A'Shawn Robinson, Alabama: In the Tide's 3-4 alignment, Robinson lines up in the five-technique defensive end position, even though he's 6-4, 312 pounds. He can play the position at that size because of his tremendous athleticism. However, he can hold up at nose tackle and has the ability to collapse the pocket from anywhere on the line, which gives him a chance to earn All-America honors.
Maliek Collins, Nebraska: Any offensive line that doesn't double-team Collins should be prepared to pay the price. He earned second-team All-Big Ten accolades as a sophomore (14 tackles for loss, 4.5 sacks) by out-quicking guards off the snap, ripping them aside with strong hands or pushing them backwards with leverage (6-2, 300). Even if his numbers decline in 2015 as he receives more attention from opposing offensive lines, Collins will make enough plays to remind everyone that he's a force inside.
Robert Nkemdiche, Ole Miss: Forget about Nkemdiche's mediocre stat line (4 tackles for loss, 2 sacks) in 2014. The former top national high school recruit and Freshman All-American affects a lot of plays each game for the Rebels' defense. Although he is listed as a defensive tackle (6-4, 296), his athleticism allows him to line up all over the field. Whether it is beating his man with strength on the outside or splitting double teams inside, Nkemdiche is a constant around the ball.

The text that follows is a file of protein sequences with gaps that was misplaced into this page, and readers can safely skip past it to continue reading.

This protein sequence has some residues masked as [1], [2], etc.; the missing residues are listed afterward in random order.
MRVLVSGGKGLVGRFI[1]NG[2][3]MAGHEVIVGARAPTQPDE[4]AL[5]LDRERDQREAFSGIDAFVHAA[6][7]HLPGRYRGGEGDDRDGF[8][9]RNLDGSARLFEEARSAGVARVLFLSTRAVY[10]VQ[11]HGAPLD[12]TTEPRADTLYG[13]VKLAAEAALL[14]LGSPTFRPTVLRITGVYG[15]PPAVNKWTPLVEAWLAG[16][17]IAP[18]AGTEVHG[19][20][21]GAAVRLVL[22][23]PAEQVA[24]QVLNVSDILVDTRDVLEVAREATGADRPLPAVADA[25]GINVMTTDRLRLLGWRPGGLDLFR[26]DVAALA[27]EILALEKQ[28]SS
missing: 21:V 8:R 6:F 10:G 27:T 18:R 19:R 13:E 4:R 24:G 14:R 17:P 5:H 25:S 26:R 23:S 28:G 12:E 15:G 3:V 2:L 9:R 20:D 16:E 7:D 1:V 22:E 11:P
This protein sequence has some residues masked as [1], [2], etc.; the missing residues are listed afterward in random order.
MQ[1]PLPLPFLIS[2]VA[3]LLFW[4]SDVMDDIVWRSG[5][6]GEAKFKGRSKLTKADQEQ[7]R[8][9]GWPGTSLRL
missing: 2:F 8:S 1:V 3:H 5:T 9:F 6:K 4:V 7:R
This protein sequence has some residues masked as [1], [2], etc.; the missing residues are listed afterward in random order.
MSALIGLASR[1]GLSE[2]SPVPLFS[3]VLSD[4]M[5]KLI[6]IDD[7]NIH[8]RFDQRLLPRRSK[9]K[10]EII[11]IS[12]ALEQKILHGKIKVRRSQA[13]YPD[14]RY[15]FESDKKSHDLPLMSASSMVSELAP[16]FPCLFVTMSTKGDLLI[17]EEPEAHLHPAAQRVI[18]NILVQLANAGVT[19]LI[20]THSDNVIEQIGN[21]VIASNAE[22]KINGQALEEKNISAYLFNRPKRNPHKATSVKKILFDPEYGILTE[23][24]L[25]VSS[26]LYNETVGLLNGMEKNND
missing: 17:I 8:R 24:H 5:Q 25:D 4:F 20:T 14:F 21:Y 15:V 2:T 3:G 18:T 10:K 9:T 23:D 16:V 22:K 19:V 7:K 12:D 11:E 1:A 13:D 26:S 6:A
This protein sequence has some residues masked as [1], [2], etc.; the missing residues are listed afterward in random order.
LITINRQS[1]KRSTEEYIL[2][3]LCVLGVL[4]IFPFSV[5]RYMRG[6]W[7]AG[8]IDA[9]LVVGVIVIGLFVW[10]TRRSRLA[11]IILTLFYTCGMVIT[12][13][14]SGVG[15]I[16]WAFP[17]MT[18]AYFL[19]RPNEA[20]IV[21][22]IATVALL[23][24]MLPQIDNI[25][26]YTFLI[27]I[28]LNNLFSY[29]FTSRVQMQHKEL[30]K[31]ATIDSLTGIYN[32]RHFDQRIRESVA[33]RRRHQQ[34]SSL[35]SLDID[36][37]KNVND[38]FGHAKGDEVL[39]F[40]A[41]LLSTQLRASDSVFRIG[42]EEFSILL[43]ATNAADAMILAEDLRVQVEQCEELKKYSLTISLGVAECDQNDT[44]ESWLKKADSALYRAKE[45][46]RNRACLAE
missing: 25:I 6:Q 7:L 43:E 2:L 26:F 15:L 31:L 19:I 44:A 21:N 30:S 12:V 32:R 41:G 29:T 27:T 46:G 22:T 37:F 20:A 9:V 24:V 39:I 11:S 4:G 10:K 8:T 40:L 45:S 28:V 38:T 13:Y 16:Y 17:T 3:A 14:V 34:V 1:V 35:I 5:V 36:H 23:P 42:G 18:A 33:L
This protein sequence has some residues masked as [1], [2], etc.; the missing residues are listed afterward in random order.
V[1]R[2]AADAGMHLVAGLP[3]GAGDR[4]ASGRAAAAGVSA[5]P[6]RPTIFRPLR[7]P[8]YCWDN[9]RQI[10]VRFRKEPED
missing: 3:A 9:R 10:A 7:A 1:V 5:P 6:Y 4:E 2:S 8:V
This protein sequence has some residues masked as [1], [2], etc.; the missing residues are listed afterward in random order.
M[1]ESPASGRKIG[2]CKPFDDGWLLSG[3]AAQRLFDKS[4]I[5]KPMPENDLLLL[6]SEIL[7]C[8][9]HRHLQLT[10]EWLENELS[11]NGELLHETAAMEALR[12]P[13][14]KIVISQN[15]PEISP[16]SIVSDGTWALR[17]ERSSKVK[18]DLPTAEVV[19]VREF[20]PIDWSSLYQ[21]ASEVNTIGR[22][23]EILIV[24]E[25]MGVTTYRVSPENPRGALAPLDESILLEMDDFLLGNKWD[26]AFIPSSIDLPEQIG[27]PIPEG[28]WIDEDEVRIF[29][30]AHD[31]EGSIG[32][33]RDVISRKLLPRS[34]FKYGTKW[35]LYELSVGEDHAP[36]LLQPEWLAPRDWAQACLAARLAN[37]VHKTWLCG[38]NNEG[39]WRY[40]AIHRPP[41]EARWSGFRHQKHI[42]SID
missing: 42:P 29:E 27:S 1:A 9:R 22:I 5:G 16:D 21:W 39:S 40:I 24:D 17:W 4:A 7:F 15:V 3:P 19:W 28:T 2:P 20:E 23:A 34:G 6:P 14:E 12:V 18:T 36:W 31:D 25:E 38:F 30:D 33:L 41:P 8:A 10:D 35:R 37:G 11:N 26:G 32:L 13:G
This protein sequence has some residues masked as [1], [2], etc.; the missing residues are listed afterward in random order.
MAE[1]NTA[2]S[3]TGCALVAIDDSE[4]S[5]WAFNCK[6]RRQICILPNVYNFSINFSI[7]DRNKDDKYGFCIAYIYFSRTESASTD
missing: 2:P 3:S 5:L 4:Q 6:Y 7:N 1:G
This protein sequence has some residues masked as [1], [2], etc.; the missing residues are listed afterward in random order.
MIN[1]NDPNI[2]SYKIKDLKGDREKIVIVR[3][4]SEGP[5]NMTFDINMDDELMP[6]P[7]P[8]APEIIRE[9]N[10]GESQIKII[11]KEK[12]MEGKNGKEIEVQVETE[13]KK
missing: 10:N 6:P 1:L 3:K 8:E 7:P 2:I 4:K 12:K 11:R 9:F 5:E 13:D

Others in the hunt
Andrew Billings, Baylor: One of the strongest players in college football, Billings (6-2, 300) will likely plow his way into opposing backfields again in 2015. The consensus first-team All-Big 12 selection was credited with 11.5 tackles for loss and two sacks last season. He uses brute force, collapsing the pocket whenever his opponent isn't up to the challenge. Oakman and Billings give Baylor one of the best inside-outside duos in the country.
Jarran Reed, Alabama: The East Mississippi Community College transfer doesn't light up the stat sheet (6.5 tackles for loss, one sack in 2014) for the Tide, but he's utterly disruptive in the middle. He commands double teams and eats them like a 6-4, 313-pounder should.
Adolphus Washington, Ohio State: Washington nearly matched his sack total in 2014 (4.5) with four sacks in Ohio State's Scarlet and Gray Game this spring. The former Ohio High School Basketball Player of the Year brings that athleticism to the interior of the Buckeyes' front four. He has enough strength to hold up against the run, too. If that spring performance is any indication of Washington's (6-4, 290) readiness for his senior campaign, Washington and Bosa are going to present real difficulties for opponents.
Anthony Zettel, Penn State: Zettel (6-4, 274) brings a great motor to the defensive line and he uses it well, whether he's beating tackles on the outside or knifing into gaps inside to make plays in the backfield. The first-team All-Big Ten pick (17 tackles for loss, eight sacks in 2014) will be a thorn in the side of offensive coordinators throughout his senior season.